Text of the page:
Tuesday, February 23, 2016

Trove Tuesday - Cobar Diggers fight again

I had always wondered why my grandfather, Frank Duncan, walked off his 33,000 acre property, Elsinore near Cobar in the 1930s. In 2012 my mother told me that life was challenging on the property; my mother says her father wasn't suited to the hard work required "he was basically lazy". He may have been lazy but I now know there was a more valid reason for his departure.

Trove served up my answer this week. I knew there had been a bushfire in January 1932 but I did not realise the extent of the damage until I read the following report:

1932 'Cobar Fires.', Lachlander and Condobolin and Western Districts Recorder (NSW : 1899 - 1952), 13 January, p. 2, viewed 21 February, 2016, http://nla.gov.au/nla.news-article214130462
30,000 of the 32,900 acres on the property Elsinore were burnt out. I don't know what stock losses were involved. As more newspapers from the district appear on Trove this information may come to light. Reports in the newspapers described the futility of the situation.

1932 'N.S.W. FIRES STILL RAGING.', News (Adelaide, SA : 1923 - 1954), 8 January, p. 1 Edition: Home Edition, viewed 21 February, 2016, http://nla.gov.au/nla.news-article128303230

This paragraph brought a tear to my eye "Many small squatters have been completely ruined.They cannot afford to rebuild their fences, let alone contribute to the fire-fighting fund." I thought of poor Frank, father of five, whose dreams for the future were probably in tatters.

The following article describes how Diggers who had fought in the First World once again fought against a new enemy.

1932 'Diggers Stand Shoulder To Shoulder Again.', The Newcastle Sun (NSW : 1918 - 1954), 6 January, p. 1, viewed 21 February, 2016, http://nla.gov.au/nla.news-article165373344

And there it was the phrase that told me why Frank had deserted his property 'Duncan was taking a last farewell of his Elsinor Station,' which fire had ruined. ' The person cited in this article was not Fred Duncan but my Grandfather, Frank Duncan.

Frank summed up the gravity of the situation when he said "There is nothing that has reminded me more than the war, than this".

Thank you Trove for shedding light on our Grandfather's story.

Full text of above article :
Diggers Stand Shoulder To Shoulder Again
(From Our Special Representative)
COBAR. Wednesday.
Diggers who fought to gether with, bayonet and   rifle are to-day standing side by side with spades and leather fire-beaters in a battle against the bush fires.
THE fires are steadily gaining ground. . 'Taffy' Andrews,' a welter weight boxing champion and one of the best-known of pugilistic figures,   has been completely, cleaned out by the fire.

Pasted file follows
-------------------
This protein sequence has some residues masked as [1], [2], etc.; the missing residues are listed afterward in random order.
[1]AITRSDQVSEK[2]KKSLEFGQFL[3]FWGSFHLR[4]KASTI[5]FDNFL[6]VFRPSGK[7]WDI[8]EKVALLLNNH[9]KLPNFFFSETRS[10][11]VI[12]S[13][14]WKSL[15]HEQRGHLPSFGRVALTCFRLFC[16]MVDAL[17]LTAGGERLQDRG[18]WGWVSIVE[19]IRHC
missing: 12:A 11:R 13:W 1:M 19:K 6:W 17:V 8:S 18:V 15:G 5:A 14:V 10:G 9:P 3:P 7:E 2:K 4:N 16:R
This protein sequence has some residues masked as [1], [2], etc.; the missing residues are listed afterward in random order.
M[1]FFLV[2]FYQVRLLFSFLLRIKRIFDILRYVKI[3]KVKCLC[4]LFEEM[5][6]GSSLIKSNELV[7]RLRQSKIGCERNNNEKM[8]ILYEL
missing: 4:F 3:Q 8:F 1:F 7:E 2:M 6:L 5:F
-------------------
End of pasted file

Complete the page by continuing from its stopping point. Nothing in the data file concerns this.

While seeking feed for his few re- maining sheep on the road, Andrews shook the hand of an old digger friend, Fred Duncan. Duncan was taking a last farewell of his Elsinor Station,' which fire had ruined. '         '
LIKE THE WAR '. To complete the digger trinity, for mer Light Horseman 'Tib Booth, who had made a vow two years ago not to leave his station for either town or city until he had made a success of it, emerged yesterday a beaten man, with not a paddock left unburned.   'There Is nothing that has remind- ed me more than the war, than this" said Duncan who brought in a strand- ed woman and two children from thefire area last night ? 'The Sun' representative last night came up with Tiny Titcumbe's gang of firefighters at Double Gate. about 30 mllca from Cobar. 'Tlny' 'is the biggest man in tho police force of Now South Wales, and had a smile on his face that could easily be interpreted. He had beaten his section of the firefront . RAIN OR RUIN The search for feed is now driving the stock on to main stock routes - a sight that will doubtless be common in the Far West unless there are heavy rains. A mob of 9000, In charge of drover J. Stead, is located at Mopone, nine miles along the Bourke-road from. Cobar, and another of 12,000, muster-   ed by Mr. W. -.range, is held up at Sixteen-mile tank, Lerida. Many of the -sheep are singed black. Pad- dington, Keewong, and several other private wires are down and communi- cation is cut off. The question naturally asked is,'Where will it all end?'   It is answered simply by experienced bushmen and graziers — 'Rain or ruin.'

1 comment:

Crissouli said...

There is always more to the story..glad you know more about your grandfather's plight, than just the label of him being lazy.
Very hard times indeed.


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